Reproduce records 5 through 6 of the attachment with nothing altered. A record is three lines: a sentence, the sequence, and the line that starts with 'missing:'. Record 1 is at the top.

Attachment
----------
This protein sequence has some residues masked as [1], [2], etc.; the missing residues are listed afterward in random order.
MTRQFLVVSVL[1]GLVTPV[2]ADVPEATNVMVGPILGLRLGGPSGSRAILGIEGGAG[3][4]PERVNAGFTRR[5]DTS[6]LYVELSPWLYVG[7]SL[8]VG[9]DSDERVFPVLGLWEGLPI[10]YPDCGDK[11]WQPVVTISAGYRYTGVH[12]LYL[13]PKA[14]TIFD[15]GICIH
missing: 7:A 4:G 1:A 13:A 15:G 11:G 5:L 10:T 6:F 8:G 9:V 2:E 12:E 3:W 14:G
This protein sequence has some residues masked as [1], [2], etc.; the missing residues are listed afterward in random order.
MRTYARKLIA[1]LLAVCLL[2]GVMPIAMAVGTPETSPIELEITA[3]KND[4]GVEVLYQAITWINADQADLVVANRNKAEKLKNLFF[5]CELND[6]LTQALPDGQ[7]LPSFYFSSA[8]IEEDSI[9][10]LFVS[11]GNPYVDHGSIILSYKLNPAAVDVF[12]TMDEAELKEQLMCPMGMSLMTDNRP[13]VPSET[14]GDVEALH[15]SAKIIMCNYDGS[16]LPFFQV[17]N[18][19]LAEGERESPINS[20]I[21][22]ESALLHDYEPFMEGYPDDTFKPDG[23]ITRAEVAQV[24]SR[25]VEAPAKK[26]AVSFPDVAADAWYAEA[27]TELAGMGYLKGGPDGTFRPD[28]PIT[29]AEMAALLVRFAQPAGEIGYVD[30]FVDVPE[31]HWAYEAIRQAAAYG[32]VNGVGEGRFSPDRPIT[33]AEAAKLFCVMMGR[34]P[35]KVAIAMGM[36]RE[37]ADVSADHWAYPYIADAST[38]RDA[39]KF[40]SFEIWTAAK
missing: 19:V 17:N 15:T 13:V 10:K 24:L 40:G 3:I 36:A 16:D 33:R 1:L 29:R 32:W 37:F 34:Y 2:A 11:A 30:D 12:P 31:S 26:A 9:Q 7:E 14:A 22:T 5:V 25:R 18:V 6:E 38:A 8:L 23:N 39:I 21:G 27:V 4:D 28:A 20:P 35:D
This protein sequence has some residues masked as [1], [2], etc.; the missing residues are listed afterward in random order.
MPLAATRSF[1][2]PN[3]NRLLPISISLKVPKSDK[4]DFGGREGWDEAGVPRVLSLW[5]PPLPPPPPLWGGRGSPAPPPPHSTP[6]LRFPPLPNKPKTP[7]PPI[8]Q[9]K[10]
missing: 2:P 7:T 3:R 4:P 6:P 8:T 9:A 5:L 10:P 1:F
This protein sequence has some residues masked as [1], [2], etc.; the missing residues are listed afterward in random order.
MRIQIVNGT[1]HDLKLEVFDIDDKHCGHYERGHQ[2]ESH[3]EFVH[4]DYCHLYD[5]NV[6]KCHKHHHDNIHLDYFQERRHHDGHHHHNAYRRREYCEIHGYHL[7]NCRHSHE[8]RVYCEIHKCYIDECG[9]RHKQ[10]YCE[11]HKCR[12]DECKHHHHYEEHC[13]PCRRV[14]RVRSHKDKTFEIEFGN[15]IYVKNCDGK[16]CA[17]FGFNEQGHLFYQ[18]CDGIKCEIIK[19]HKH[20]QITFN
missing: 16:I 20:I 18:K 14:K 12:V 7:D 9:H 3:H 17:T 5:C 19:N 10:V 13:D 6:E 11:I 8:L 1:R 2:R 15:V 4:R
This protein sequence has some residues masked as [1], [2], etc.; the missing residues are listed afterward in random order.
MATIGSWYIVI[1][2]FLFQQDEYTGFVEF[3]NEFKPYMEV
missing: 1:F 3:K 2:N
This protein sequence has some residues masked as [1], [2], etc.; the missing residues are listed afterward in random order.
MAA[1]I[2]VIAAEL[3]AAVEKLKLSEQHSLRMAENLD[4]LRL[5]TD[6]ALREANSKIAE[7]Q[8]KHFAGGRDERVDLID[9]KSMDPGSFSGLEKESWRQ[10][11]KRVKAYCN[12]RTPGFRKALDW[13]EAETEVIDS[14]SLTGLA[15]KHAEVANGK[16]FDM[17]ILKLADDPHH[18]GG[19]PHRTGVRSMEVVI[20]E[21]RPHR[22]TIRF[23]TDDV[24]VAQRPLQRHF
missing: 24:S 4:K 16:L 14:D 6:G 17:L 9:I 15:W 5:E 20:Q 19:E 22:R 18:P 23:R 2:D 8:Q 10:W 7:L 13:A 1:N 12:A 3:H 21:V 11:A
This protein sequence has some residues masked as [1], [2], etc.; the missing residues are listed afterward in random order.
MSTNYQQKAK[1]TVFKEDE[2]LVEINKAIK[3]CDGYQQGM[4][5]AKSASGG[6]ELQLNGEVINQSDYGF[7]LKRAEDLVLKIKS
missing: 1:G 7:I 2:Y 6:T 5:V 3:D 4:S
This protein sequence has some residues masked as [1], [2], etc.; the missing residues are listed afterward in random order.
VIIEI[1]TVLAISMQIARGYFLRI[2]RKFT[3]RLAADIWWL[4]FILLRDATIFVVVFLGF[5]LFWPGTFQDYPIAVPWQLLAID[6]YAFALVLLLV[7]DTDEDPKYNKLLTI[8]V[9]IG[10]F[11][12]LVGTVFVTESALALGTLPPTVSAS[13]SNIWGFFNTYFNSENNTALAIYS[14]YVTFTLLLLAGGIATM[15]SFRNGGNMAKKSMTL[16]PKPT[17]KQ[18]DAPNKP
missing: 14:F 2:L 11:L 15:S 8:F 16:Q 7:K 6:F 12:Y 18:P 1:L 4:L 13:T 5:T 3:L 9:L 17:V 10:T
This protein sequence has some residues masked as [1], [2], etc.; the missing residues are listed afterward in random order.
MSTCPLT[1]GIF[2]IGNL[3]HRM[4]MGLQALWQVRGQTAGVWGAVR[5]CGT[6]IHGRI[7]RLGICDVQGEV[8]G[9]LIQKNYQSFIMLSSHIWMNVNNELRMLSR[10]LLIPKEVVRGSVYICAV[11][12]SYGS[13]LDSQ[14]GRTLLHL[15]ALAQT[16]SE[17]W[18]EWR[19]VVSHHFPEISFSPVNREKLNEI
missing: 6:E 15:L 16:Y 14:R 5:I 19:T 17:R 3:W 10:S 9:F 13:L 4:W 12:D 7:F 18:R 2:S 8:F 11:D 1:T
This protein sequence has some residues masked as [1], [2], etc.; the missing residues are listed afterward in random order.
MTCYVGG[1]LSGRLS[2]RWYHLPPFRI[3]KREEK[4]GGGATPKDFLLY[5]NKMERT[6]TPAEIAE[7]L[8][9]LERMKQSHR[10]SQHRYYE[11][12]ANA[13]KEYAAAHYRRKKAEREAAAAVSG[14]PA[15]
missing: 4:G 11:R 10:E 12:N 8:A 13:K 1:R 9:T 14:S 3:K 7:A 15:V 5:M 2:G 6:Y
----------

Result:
This protein sequence has some residues masked as [1], [2], etc.; the missing residues are listed afterward in random order.
MATIGSWYIVI[1][2]FLFQQDEYTGFVEF[3]NEFKPYMEV
missing: 1:F 3:K 2:N
This protein sequence has some residues masked as [1], [2], etc.; the missing residues are listed afterward in random order.
MAA[1]I[2]VIAAEL[3]AAVEKLKLSEQHSLRMAENLD[4]LRL[5]TD[6]ALREANSKIAE[7]Q[8]KHFAGGRDERVDLID[9]KSMDPGSFSGLEKESWRQ[10][11]KRVKAYCN[12]RTPGFRKALDW[13]EAETEVIDS[14]SLTGLA[15]KHAEVANGK[16]FDM[17]ILKLADDPHH[18]GG[19]PHRTGVRSMEVVI[20]E[21]RPHR[22]TIRF[23]TDDV[24]VAQRPLQRHF
missing: 24:S 4:K 16:L 14:D 6:G 17:L 9:I 15:W 5:E 20:Q 19:E 22:R 18:P 23:R 2:D 8:Q 10:W 7:L 13:A 1:N 12:A 3:H 21:V 11:A